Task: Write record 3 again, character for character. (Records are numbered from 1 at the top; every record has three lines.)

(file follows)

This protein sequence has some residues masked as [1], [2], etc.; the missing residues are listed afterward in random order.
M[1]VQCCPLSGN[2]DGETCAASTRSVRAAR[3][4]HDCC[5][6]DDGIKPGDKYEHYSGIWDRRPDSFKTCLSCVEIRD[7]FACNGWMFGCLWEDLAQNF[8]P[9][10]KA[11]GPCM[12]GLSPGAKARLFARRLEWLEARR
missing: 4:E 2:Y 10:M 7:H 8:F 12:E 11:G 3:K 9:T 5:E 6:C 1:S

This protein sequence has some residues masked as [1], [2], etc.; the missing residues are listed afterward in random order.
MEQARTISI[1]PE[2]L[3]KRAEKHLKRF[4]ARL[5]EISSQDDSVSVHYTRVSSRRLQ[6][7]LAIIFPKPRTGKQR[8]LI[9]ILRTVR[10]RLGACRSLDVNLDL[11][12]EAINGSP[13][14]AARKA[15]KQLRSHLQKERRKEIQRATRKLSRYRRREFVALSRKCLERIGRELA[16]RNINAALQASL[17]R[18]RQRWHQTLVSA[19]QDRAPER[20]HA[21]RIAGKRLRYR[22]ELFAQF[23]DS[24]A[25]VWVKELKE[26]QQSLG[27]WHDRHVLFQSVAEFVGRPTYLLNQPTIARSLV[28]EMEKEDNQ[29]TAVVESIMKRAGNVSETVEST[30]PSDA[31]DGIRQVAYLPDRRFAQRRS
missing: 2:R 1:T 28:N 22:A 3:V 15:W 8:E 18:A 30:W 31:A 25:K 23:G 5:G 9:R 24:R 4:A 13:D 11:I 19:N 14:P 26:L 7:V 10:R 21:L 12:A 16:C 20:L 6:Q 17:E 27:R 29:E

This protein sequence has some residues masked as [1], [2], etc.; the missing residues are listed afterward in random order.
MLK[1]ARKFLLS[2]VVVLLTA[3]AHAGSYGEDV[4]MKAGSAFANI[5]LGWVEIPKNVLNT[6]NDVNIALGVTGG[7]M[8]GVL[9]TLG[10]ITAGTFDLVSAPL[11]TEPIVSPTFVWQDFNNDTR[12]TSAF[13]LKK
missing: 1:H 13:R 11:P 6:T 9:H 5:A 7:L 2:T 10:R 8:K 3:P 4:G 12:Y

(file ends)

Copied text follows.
This protein sequence has some residues masked as [1], [2], etc.; the missing residues are listed afterward in random order.
MLK[1]ARKFLLS[2]VVVLLTA[3]AHAGSYGEDV[4]MKAGSAFANI[5]LGWVEIPKNVLNT[6]NDVNIALGVTGG[7]M[8]GVL[9]TLG[10]ITAGTFDLVSAPL[11]TEPIVSPTFVWQDFNNDTR[12]TSAF[13]LKK
missing: 1:H 13:R 11:P 6:T 9:H 5:A 7:L 2:T 10:R 8:K 3:P 4:G 12:Y